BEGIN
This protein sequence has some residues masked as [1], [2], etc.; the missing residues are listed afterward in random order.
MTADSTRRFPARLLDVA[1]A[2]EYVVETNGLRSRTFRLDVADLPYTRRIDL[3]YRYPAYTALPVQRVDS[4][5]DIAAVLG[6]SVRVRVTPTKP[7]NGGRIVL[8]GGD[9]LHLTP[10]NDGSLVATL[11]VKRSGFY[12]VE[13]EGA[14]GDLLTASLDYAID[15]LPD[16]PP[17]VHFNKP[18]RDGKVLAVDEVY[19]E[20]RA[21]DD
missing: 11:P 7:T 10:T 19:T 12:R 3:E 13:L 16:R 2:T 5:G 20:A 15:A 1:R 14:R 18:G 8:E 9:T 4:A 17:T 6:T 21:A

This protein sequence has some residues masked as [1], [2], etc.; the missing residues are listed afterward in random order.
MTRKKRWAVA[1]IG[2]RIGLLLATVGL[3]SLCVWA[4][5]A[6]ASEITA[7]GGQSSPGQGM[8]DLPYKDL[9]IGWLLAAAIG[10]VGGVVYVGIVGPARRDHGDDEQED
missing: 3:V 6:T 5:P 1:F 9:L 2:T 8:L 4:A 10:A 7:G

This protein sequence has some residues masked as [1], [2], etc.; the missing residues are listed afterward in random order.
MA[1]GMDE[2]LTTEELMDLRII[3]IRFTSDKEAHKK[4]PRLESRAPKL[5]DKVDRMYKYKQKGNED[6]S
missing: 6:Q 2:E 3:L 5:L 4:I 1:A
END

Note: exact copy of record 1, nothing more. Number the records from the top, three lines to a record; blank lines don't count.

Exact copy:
This protein sequence has some residues masked as [1], [2], etc.; the missing residues are listed afterward in random order.
MTADSTRRFPARLLDVA[1]A[2]EYVVETNGLRSRTFRLDVADLPYTRRIDL[3]YRYPAYTALPVQRVDS[4][5]DIAAVLG[6]SVRVRVTPTKP[7]NGGRIVL[8]GGD[9]LHLTP[10]NDGSLVATL[11]VKRSGFY[12]VE[13]EGA[14]GDLLTASLDYAID[15]LPD[16]PP[17]VHFNKP[18]RDGKVLAVDEVY[19]E[20]RA[21]DD
missing: 11:P 7:T 10:T 19:T 12:R 3:E 13:L 16:R 2:T 5:G 20:A 15:A 1:R 14:R 18:G 8:E 9:T 4:A 17:T 6:T 21:A